Looking forward

There are “many reasons for optimism about the potential for research to accelerate the development of highly effective treatments,” the report stresses. Yet, it adds, “important challenges remain in the access and delivery of cancer care to enable all populations to benefit from treatment advances.” 

Some of the new cancer drugs cost $10,000 per month and are not affordable even by most insured patients because of the high out-of-pocket expenses, which are about 20% of the drug’s cost for Medicare-insured patients). The high cost of cancer treatment dubbed “financial toxicity” has been associated with reduced spending on groceries and clothing, skipped medications and physician appointments to save money, bankruptcy, and mortality. It has been suggested that if measures are not taken to contain the escalating trend in treatment costs, cancer care in the United States could become less affordable and could impede the very goal of the Affordable Care Act, which is to make high-quality health care accessible to all.

Public health efforts aimed at cancer prevention must continue — and intensify — the report says, noting that  “a large percentage of the reduction in cancer death rates since 1990 has come from preventive measures rather than treatment advances.” Reduction in tobacco use, for example, is responsible for a full 40 percent of the decline in cancer deaths among men from 1991 to 2003.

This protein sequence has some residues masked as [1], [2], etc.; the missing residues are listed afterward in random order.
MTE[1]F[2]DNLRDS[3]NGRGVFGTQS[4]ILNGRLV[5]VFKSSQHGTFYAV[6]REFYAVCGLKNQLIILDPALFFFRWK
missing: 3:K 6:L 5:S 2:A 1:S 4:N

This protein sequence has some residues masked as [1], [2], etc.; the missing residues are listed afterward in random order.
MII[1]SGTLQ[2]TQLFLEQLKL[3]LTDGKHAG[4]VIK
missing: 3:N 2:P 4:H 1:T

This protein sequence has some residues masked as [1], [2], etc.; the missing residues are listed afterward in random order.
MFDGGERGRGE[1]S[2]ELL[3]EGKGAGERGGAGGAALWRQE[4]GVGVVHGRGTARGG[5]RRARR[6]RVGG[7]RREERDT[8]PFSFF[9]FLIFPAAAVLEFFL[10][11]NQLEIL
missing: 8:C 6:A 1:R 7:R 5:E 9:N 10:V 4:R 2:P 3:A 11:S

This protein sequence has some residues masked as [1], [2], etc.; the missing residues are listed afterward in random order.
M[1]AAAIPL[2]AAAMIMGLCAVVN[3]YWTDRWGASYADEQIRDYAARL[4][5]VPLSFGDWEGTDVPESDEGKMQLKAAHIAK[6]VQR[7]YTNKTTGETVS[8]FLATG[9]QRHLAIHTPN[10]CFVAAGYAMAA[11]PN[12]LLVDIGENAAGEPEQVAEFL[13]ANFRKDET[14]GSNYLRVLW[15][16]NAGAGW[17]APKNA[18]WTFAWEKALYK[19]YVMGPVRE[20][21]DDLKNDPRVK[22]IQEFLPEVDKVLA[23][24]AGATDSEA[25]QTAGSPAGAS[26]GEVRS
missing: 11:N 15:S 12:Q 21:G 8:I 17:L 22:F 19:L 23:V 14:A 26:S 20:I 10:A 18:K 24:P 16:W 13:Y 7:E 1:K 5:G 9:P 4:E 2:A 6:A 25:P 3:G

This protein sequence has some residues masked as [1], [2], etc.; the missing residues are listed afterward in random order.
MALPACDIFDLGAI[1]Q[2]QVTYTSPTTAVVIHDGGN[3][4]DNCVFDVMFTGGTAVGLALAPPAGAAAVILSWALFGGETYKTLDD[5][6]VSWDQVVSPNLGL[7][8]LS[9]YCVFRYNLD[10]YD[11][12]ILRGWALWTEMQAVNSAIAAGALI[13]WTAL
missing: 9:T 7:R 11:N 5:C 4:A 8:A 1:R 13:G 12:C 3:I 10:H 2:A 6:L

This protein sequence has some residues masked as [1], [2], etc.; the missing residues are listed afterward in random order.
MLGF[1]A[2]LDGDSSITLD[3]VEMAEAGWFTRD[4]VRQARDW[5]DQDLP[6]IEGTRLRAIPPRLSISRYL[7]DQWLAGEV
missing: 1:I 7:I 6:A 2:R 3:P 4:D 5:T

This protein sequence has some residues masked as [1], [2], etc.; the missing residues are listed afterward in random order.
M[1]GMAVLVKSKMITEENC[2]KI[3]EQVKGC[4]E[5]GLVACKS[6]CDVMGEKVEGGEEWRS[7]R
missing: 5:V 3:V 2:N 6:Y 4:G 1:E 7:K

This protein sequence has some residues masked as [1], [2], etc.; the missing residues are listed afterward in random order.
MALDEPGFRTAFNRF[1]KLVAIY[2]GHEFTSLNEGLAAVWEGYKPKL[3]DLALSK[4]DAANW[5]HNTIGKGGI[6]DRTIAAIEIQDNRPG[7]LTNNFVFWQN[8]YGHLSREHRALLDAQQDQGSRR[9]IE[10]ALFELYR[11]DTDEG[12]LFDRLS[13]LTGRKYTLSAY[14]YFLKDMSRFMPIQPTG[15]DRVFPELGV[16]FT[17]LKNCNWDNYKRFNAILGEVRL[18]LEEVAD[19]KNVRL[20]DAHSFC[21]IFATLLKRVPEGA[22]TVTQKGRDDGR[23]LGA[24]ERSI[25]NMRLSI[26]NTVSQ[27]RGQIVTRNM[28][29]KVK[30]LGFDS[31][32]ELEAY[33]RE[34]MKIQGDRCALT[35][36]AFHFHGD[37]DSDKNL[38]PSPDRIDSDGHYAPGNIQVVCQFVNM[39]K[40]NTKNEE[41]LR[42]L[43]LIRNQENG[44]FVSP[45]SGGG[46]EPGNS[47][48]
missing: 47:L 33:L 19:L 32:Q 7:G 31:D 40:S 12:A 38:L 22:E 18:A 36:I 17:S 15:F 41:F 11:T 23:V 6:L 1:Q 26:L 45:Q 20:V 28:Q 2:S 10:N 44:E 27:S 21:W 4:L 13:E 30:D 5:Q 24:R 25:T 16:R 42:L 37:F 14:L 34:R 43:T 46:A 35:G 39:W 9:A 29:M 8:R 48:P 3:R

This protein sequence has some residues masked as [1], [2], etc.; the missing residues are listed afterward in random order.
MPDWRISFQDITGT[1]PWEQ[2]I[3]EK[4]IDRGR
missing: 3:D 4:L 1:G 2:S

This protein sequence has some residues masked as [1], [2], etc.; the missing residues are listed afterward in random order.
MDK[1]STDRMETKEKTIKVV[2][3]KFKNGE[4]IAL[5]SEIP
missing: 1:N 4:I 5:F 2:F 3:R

Even now, tobacco use accounts for 30 percent of cancer deaths in the U.S. “Devoting increased resources and enacting laws and regulations to strengthen tobacco control policies at both state and federal levels — such as tobacco product pricing strategies, plain packaging, statewide comprehensive smoke-free laws, and reducing nicotine content in tobacco products to nonaddictive levels — could greatly reduce morbidity and mortality from smoking-related cancers and other smoking-related diseases,” the report says.

Obesity is another major risk factor for cancer that requires more aggressive and effective preventive measures, according to the report. It notes that half of all new endometrial cancers in the U.S. and about a quarter of all new cancers of the pancreas and kidney are estimated to be related to obesity, which has reached epidemic proportions in this country.

“Overall cancer death rates continue to decrease in the United States, reflecting improvements in prevention, early detection, and treatment,” the report concludes. “However, progress in reducing mortality and improving survival is limited for several cancers. This requires renewed commitment to redouble our efforts to discover new strategies for prevention, early detection, and treatment and to apply proven interventions broadly and equitably.”

FMI: The report was published online in the Journal of the National Cancer Institute, where it can be read in full.